The Observer on money

They never do quite seem to get it:

and Tesla’s value neared 27.2 times its earnings, according to Bloomberg. For comparison, General Motors trades at a multiple of 2.6 and Ford at 2.3.

Don’t think so. Revenues perhaps, but not earnings. Ford had sales of $160 billion perhaps, with a market cap of $40 billion.

Sure, we can mutter that earnings is what is earned and thus is indeed revenue but that’s not how the words are used in matters financial, is it?

And the idea that a car company should be at 27 times revenues……

12 comments on “The Observer on money

  1. The only reason for valuing a company 27 times revenue is that you think it will expand rapidly and come to dominate a new market. Like Amazon, or Google… or the South Sea Company of 1711…

  2. It’s quite odd in many ways, not least the fact that Tesla makes losses, so it has negative earnings per share and therefore a negative PE

  3. Tesla’s market cap is $92bn. Its turnover was $21bn in 2018 so a ratio of about 4. You would expect 2019 turnover to be higher, therefore an even lower multiple of revenue but nothing about Tesla is easily predictable

  4. Dodgy Geezer,

    You’d think people would look at the sales figures. If you’ve got a huge P/E, sales should be rising, you should be struggling to keep up with growth. They can talk up China, but the same thing is going to apply. There’s Musk fanboys who are queueing up with wads of cash, but it isn’t going mainstream.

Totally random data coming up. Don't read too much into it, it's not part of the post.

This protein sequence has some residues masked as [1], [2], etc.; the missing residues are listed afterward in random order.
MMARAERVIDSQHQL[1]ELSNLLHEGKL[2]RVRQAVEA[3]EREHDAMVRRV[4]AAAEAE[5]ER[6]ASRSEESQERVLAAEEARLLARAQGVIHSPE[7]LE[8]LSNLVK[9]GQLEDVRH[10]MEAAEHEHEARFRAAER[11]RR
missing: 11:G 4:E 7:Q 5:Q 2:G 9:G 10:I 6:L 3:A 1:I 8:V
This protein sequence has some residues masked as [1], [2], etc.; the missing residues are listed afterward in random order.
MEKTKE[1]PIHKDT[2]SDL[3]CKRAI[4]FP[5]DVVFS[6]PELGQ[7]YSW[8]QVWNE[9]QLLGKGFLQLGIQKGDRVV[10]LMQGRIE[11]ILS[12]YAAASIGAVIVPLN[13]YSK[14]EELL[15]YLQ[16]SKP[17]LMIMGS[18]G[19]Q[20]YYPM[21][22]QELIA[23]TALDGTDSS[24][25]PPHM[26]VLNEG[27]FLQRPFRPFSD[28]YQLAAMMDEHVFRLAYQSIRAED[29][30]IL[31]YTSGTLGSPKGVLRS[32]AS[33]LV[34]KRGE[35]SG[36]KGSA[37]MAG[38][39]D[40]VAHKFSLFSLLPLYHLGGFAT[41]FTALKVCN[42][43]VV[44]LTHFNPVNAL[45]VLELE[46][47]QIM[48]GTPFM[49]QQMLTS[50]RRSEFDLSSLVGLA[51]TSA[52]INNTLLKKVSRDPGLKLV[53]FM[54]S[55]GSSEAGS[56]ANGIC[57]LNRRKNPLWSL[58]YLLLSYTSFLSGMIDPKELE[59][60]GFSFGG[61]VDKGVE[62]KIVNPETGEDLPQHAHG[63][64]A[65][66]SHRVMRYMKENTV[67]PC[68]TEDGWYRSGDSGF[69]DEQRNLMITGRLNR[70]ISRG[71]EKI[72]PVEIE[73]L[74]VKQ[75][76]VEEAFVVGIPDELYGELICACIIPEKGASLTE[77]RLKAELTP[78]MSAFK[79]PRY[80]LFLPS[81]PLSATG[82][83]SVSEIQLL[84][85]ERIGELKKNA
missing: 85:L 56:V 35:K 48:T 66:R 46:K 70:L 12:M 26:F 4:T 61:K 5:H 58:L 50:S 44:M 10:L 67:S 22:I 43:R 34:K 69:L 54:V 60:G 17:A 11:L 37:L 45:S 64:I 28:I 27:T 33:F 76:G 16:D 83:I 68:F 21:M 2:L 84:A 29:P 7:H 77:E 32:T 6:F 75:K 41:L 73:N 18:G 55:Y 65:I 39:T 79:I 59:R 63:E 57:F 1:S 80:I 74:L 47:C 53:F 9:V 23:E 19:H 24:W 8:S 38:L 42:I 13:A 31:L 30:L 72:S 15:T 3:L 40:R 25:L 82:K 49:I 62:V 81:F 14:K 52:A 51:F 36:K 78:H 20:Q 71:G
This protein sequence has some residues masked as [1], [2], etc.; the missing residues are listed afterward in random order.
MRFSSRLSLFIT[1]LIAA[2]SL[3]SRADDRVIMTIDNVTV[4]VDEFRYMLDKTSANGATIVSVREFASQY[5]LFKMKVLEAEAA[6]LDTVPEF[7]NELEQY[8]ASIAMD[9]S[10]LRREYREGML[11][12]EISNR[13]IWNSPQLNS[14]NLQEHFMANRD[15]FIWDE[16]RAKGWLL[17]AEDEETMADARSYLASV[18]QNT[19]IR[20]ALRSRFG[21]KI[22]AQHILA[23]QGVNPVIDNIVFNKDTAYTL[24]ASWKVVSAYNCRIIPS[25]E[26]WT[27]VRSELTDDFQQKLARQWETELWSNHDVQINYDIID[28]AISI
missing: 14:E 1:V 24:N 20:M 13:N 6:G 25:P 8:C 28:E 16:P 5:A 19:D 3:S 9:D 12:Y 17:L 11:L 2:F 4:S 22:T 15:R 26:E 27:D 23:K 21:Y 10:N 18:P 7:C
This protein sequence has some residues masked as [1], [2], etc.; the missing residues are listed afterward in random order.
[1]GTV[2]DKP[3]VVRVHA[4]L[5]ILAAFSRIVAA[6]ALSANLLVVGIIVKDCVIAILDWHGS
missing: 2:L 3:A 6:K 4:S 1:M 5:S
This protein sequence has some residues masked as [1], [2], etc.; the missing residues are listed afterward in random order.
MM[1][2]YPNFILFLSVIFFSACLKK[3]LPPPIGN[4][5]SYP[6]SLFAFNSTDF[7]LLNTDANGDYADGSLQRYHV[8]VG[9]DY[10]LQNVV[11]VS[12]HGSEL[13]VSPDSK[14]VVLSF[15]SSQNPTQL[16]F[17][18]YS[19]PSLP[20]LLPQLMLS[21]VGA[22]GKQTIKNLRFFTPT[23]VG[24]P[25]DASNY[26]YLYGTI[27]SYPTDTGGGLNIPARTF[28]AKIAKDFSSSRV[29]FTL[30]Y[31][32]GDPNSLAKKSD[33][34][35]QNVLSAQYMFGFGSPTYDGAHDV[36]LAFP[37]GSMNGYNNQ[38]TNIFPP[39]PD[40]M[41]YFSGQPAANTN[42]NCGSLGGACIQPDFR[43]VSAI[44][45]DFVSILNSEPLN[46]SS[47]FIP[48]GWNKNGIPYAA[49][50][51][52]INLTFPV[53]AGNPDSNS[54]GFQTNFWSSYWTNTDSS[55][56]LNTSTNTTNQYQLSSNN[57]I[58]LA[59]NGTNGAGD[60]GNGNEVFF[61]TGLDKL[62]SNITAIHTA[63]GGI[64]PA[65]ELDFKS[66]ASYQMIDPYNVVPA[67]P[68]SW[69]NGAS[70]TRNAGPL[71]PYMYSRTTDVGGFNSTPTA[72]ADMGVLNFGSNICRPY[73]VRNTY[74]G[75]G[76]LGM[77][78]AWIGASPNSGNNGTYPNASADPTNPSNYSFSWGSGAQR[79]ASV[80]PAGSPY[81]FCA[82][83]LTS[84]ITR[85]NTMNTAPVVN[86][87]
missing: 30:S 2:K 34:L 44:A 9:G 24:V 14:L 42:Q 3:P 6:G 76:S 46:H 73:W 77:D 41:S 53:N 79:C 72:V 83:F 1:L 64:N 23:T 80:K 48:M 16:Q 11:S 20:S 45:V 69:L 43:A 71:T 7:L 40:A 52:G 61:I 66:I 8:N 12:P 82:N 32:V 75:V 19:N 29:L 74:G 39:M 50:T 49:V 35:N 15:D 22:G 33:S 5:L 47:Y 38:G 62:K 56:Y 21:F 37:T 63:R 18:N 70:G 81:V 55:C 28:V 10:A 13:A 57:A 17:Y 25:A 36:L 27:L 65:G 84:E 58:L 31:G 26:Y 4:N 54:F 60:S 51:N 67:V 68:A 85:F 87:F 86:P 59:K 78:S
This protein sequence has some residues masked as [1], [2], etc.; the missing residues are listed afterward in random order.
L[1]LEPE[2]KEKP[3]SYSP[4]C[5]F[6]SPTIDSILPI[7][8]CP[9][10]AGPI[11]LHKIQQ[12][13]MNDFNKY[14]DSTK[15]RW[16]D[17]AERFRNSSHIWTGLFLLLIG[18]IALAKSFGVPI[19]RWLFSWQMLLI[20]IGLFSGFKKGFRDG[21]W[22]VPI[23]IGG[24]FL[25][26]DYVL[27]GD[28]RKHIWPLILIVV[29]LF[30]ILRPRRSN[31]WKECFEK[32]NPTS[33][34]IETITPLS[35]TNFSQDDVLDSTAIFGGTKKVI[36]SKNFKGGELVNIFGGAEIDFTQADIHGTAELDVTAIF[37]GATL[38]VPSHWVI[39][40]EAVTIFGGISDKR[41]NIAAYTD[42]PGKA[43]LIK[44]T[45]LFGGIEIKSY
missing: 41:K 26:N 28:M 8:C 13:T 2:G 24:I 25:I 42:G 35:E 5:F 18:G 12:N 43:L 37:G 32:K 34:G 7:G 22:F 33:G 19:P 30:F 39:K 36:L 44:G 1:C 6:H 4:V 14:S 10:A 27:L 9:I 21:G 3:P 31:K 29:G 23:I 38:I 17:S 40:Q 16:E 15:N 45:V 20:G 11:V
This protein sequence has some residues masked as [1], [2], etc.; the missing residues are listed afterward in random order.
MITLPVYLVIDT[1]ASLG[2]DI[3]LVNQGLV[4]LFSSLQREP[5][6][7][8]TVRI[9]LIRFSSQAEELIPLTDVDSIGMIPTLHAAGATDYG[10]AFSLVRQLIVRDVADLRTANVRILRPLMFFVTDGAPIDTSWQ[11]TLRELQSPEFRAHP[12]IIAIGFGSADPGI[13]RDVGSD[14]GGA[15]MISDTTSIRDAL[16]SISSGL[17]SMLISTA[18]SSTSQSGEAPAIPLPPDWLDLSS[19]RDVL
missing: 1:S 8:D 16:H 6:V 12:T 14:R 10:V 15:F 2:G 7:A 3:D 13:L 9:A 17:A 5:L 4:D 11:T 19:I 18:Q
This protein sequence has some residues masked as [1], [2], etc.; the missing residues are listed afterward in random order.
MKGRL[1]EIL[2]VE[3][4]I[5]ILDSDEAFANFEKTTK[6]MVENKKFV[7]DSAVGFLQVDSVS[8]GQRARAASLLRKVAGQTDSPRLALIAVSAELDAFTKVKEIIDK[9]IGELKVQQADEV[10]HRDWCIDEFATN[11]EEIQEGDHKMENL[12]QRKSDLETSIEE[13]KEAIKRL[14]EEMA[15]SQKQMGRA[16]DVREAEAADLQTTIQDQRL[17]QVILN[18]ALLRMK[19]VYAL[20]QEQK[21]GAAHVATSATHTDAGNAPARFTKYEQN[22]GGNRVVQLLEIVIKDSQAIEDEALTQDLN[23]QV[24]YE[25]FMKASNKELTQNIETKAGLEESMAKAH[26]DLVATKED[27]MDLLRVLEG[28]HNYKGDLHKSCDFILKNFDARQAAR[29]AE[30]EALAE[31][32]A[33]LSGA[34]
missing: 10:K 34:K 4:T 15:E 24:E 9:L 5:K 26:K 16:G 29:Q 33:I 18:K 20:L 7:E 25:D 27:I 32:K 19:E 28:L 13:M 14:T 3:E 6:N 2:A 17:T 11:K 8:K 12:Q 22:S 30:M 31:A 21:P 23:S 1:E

5. “that’s not how the words are used in matters financial, is it?”

    I have perhaps been too dismissive of accountancy as a mere matter of bookkeeping and tax-dodging. I’d overlooked the necessity of remembering that words don’t mean what they say.

  6. Diogenes

    +1.

    I noticed that on the Ford numbers. Irrespective of the terminology (even American v English), it’s difficult to see where they get any of the numbers from.

  7. According to Wikipedia (so it must be true?), P/E ratio only applies to shares. It has nothing directly to do with revenue, profits or any other company data.

    What is the market price of a publicly traded company share? What was the dividend (earnings) on that share (expressed in the same monetary unit) at the last distribution of dividend? Divide and that’s your P/E.

    The only thing I’m not sure about is whether it’s annual dividends or dividends per distribution (usually 2 per annum).

    I hope this helps. ScottR

    PS Second attempt for posting too quickly. Last time was 10ish days ago?
    Third attempt.

  8. Scott R…earnings = post-tax profits. If you divide by the number of shares in issue, you get EPS earnings per share. If you compare this to the share price you get the PE = price-earnings ratio.

    You are giving the formula for the dividend yield

  9. Thanks Michael but of course they chose the wrong measure of profit – ebitda. Even if they chose EBIT, I reckon Tesla comes out at a negative figure

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